Daniel Weishut, Psy.D.
Much could be written here about interculturality when it comes to Israeli and Palestinian societies, which provide the context of this study. I will suffice in providing a few notes on each of these cultures, fully aware that this does injustice. A more extensive analysis of these cultures is beyond the scope of this study. After that, I will provide some data about interculturality in the Netherlands; Dutch culture is part of my personal background and therefore relevant in this study as well.
The Palestinian Arabs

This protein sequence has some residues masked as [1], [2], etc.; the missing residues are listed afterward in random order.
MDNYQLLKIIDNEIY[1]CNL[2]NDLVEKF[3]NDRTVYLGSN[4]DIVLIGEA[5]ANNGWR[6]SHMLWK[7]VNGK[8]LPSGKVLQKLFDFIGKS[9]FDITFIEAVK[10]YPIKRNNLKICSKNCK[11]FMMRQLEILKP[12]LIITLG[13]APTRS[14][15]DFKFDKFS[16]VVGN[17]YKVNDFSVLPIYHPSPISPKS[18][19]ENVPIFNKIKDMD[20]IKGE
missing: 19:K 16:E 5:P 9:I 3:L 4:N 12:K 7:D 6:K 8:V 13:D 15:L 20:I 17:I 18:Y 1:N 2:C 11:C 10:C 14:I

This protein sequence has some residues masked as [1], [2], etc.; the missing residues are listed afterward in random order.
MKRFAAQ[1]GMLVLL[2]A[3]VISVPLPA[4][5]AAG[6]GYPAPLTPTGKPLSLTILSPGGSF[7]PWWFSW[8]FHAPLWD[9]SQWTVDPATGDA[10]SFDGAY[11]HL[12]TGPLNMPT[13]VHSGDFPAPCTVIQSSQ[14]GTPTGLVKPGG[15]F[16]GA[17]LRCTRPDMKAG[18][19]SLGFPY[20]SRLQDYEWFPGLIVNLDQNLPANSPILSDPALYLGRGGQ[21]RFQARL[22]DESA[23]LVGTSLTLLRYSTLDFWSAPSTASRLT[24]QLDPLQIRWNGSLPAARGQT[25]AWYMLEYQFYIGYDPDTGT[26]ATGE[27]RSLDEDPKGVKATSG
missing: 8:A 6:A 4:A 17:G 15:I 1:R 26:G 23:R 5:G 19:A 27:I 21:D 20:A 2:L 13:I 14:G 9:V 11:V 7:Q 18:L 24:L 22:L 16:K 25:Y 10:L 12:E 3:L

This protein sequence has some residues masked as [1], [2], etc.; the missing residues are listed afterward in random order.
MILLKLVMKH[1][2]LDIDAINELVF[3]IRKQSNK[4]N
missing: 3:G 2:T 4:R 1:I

Hofstede (2001) found that there are differences among the nations within the Arab world, but in general, cultural dimensions were found to be rather similar. The Arab world, which is predominantly Muslim, is highly rule-oriented while inequalities of power and wealth have been allowed to grow within the society. Leaders have virtually ultimate power and authority and there is an expectation and acceptance that leaders will separate themselves from the group. Arab societies do not readily accept change and are risk adverse. They are collectivistic which is manifested in a close long-term commitment to the member ‘group’, that being a family, extended family, clan, tribe or extended relationships. Loyalty in a collectivist culture is paramount, and over-rides most other societal rules.